Unformatted text preview: ine or arcsine is needed, consider using the ‘reference angle’ approach
as demonstrated in Example 10.6.7 numbers 1 and 3.
• If T (x) = sec(x) or T (x) = csc(x), convert to cosine or sine, respectively, and solve as above.
• If T (x) = tan(x), solve for x on − π , π , using the arctangent as needed, and add integer
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multiples of the period π .
• If T (x) = cot(x), solve for x on (0, π ), using the arccotangent as needed, and add integer
multiples of the period π .
Using the above guidelines, we can comfortably solve sin(x) = 1 and ﬁnd the solution x = π + 2πk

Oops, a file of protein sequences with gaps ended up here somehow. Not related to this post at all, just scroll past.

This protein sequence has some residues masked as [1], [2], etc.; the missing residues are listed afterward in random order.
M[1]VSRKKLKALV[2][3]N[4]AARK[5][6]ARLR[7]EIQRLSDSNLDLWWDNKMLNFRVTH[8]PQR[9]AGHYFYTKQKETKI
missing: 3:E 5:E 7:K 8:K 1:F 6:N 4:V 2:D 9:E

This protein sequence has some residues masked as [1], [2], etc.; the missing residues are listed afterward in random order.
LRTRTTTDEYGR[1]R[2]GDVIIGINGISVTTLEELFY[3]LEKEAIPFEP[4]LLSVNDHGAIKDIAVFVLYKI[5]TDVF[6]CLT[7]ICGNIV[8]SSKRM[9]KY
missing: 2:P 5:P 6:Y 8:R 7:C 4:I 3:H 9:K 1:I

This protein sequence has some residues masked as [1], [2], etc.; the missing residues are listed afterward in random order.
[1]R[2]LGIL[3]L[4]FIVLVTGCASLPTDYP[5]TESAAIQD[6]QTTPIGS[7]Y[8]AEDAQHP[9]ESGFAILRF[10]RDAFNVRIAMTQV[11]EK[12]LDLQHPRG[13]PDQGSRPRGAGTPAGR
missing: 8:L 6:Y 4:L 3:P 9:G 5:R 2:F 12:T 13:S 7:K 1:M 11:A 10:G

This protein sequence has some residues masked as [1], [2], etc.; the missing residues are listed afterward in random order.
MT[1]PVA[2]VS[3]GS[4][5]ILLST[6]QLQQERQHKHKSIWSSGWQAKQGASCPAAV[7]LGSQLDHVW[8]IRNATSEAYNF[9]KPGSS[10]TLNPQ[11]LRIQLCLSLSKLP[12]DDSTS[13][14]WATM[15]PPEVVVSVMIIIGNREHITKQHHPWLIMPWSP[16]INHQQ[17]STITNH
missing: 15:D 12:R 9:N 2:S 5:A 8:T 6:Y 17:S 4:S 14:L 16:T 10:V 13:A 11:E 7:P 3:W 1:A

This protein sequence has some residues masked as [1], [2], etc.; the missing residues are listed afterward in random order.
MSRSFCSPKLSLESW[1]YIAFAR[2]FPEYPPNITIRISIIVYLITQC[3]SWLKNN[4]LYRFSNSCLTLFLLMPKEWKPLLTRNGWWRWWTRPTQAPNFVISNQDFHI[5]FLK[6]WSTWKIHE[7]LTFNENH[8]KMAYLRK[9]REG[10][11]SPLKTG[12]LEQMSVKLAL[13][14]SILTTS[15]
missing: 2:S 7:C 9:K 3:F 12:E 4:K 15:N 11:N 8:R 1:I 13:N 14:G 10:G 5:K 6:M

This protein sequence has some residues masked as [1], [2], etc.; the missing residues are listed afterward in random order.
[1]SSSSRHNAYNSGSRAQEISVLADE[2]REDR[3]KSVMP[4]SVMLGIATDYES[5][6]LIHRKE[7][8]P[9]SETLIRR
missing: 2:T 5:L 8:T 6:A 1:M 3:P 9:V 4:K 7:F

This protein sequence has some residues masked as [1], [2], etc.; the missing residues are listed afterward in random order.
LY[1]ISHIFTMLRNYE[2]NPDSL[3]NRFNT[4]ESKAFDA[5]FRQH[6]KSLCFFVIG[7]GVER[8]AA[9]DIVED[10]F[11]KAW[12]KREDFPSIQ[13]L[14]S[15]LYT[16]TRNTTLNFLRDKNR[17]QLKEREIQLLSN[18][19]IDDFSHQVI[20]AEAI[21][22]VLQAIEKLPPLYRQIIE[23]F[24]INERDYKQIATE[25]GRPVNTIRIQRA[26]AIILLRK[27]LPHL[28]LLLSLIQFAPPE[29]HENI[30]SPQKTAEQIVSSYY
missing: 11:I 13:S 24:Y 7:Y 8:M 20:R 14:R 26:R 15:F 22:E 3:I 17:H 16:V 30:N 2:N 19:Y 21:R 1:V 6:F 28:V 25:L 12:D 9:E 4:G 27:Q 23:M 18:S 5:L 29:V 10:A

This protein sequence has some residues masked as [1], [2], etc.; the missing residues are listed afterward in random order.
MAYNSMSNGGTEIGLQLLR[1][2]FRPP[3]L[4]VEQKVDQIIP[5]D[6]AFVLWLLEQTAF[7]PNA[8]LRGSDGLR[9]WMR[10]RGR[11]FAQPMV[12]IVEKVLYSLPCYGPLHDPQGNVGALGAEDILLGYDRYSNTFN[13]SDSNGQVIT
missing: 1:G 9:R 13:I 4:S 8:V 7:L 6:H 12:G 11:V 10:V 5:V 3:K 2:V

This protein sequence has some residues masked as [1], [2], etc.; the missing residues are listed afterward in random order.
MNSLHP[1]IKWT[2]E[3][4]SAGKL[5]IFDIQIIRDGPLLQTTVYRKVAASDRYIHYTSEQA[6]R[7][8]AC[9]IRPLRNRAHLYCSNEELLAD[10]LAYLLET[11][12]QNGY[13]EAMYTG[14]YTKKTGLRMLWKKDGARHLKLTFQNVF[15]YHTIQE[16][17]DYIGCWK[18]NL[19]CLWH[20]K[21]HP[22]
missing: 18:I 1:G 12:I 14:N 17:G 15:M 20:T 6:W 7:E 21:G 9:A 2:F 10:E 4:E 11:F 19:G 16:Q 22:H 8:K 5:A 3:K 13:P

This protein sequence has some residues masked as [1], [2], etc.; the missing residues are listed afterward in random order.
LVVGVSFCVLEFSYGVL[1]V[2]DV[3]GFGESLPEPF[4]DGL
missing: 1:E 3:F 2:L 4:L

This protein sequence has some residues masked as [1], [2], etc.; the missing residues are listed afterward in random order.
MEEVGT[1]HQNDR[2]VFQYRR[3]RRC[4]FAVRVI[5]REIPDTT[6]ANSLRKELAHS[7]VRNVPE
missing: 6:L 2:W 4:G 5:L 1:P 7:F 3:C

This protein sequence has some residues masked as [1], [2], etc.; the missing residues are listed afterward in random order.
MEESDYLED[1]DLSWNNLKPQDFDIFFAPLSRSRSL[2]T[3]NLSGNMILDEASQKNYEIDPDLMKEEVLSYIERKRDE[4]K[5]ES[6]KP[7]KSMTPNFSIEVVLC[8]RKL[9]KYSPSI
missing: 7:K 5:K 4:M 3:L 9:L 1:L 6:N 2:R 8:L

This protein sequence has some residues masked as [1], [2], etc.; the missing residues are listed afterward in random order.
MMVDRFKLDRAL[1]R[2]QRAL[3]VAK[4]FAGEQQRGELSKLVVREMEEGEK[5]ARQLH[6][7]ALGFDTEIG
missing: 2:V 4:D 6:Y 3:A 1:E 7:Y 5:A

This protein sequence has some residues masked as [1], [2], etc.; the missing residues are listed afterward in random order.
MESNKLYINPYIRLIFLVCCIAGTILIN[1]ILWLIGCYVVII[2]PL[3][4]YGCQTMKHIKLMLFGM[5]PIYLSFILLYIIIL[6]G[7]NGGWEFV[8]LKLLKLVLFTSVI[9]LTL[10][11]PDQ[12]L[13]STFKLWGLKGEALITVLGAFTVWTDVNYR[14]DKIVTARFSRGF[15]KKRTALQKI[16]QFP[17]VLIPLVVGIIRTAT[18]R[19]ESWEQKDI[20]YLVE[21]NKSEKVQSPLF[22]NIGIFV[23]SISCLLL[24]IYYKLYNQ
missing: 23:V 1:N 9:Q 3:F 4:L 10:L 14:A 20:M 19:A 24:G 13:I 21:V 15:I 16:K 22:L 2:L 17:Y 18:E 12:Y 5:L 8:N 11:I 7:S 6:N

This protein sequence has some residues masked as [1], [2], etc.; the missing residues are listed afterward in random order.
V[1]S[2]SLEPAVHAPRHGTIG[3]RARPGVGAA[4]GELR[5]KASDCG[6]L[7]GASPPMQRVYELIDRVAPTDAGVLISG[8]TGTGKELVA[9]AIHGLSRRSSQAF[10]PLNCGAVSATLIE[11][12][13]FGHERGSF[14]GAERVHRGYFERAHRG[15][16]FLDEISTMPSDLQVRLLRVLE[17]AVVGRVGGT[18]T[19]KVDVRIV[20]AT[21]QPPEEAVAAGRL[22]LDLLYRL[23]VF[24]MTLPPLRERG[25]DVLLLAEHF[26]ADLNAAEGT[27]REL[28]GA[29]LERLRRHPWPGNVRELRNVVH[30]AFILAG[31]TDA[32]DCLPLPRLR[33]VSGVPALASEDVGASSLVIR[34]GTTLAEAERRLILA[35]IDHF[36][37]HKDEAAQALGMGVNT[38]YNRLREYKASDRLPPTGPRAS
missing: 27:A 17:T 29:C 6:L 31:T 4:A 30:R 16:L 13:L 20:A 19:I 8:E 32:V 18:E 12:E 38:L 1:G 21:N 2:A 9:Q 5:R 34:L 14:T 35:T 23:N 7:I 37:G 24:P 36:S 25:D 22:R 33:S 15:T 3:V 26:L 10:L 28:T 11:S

2
6
π
1
or x = 56 + 2πk for integers k . How do we solve something like sin(3x) = 2 ? One approach is to
solve the equation for the argument 2 of the sine function, in this case 3x, to get 3x = π + 2πk or
6
π
3x = 56 + 2πk for integers k . To solve for x, we divide the expression through by 3 and obtain
π
π
π
x = 18 + 23 k or x = 5π + 23 k for integers k . This is the technique employed in the example below.
18
Example 10.7.1. Solve the following equations...
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 Fall '13
 Wong
 Algebra, Trigonometry, Cartesian Coordinate System, The Land, The Waves, René Descartes, Euclidean geometry

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